"In the Name of the Father and the Son and the Holy Spirit!

"Often, events occur during our lifetimes the meaning of which we do not fully comprehend. Twenty-five years ago, the Council of Bishops of the Russian Orthodox Church Outside of Russia, headed by its First Hierarch, His Eminence Metropolitan Philaret, glorified the Holy New Martyrs and Confessors of Russia. The path leading to their canonization was difficult, for there were various opinions on this matter, some people even being against the glorification of the Royal Family. Still, our bishops displayed their spiritual courage. The events that followed proved that this conciliar decision was the expression of Divine Will and a fateful act, which laid the groundwork for the rebirth of the life of the Holy Church in the homeland. The culmination of this expression of the freedom of the Church was the historic Jubilee Council of 2000 and the glorification of the Holy New Martyrs and Confessors of Russia by the fullness of the Russian Orthodox Church.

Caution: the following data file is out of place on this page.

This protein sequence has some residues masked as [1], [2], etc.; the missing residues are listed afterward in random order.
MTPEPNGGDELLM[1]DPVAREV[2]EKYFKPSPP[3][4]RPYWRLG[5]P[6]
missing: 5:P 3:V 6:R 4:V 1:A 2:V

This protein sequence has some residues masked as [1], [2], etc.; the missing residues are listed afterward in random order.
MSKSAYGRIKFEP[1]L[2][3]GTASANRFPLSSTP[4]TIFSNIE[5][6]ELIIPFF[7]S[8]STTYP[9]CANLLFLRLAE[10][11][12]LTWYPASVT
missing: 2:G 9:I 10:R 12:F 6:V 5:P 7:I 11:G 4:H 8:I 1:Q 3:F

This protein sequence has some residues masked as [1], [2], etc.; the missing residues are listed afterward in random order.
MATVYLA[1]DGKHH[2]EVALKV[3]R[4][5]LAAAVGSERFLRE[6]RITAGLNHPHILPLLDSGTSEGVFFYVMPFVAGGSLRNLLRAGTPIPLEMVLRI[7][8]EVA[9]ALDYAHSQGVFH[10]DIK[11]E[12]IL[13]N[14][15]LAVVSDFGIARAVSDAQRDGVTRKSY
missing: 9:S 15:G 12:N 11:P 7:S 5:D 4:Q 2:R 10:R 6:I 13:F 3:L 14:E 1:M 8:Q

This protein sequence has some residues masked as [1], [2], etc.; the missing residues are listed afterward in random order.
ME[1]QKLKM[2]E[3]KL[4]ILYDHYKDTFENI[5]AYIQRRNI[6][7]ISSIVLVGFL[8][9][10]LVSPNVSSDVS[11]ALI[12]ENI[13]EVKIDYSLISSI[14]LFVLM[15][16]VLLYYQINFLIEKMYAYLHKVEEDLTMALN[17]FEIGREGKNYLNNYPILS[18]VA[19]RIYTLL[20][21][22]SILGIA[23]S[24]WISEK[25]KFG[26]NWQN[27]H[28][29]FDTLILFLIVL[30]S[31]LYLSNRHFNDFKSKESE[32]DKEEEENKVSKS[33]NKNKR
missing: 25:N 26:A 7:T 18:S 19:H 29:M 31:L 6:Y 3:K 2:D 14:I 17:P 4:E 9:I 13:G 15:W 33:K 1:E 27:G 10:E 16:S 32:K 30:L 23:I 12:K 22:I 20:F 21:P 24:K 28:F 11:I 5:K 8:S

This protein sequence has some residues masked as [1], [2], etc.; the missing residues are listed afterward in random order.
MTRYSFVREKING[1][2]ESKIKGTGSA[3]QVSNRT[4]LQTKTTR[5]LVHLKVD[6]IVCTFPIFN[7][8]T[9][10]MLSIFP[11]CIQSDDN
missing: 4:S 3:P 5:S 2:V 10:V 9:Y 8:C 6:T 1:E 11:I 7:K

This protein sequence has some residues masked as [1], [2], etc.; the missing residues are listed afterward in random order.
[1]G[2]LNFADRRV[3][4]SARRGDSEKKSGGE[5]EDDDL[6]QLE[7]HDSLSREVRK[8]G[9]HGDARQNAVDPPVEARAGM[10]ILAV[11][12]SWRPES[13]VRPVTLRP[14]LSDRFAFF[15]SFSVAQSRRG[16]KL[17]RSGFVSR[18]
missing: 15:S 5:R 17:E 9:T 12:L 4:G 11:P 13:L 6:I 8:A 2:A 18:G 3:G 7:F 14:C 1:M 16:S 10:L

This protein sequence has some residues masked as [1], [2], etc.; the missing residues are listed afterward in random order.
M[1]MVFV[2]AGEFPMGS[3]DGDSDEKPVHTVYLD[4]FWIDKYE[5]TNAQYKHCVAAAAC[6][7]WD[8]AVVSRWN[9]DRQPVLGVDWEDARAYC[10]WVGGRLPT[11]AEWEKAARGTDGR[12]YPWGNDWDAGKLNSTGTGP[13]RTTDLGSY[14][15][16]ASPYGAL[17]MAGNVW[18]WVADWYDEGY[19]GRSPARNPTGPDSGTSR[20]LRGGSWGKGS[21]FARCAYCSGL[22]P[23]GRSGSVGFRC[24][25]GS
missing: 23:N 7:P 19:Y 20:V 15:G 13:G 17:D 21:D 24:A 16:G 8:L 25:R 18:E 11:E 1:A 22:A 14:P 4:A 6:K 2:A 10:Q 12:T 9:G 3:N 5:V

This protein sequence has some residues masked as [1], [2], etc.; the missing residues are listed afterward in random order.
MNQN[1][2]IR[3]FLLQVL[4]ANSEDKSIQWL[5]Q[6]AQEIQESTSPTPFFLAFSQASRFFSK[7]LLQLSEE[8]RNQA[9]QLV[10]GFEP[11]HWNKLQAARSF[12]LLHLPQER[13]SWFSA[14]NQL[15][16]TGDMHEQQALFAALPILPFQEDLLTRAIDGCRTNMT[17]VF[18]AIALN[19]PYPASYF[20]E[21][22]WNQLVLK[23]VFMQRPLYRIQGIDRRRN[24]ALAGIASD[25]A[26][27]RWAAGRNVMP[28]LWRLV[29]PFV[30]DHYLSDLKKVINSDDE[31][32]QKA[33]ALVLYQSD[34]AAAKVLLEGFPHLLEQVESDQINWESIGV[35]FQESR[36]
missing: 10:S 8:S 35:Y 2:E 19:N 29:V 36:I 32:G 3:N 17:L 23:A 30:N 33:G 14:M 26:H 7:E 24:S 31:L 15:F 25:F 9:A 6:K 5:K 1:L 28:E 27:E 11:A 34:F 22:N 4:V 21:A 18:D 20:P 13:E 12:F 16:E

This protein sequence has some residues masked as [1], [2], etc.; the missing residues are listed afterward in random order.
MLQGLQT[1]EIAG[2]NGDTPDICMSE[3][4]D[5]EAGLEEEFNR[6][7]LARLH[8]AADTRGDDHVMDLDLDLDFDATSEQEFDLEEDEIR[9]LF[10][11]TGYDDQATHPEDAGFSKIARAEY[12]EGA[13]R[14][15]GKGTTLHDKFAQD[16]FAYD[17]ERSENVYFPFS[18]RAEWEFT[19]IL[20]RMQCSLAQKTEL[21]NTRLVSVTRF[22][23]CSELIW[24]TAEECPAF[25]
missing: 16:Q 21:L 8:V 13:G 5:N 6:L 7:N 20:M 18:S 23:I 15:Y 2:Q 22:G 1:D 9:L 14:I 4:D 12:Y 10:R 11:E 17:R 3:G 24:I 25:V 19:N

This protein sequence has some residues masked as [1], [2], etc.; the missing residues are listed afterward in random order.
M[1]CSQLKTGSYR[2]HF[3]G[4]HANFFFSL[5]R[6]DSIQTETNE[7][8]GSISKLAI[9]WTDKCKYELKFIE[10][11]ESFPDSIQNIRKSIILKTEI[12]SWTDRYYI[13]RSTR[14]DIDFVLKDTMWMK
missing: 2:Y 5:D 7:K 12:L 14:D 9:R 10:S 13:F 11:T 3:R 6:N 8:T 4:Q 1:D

"One of the three surviving members of the Council of Bishops that canonized the New Martyrs in 1981, Archbishop Alypy of Chicago and Detroit, in a recent Epistle to his flock, noted that church prayer has great significance in the life of our flock. Further, Vladyka writes: 'For over 70 years in the churches of the diaspora we have prayed that God would deliver our country from the godless authority and our Orthodox Church from cruel persecution. After the glorification of the New Martyrs and Confessors of the Russian land, the Soviet regime finally began to crumble and fell apart several years later. This happened without any bloodshed, and in this we see the hand of God.'

"From a spiritual point of view, one can now say that after the glorification of the New Marytrs, a pre-conciliar period began, which concluded with the decision by the IV All-Diaspora Council held earlier this year on the need for the reunification of the two parts of the Russian Orthodox Church.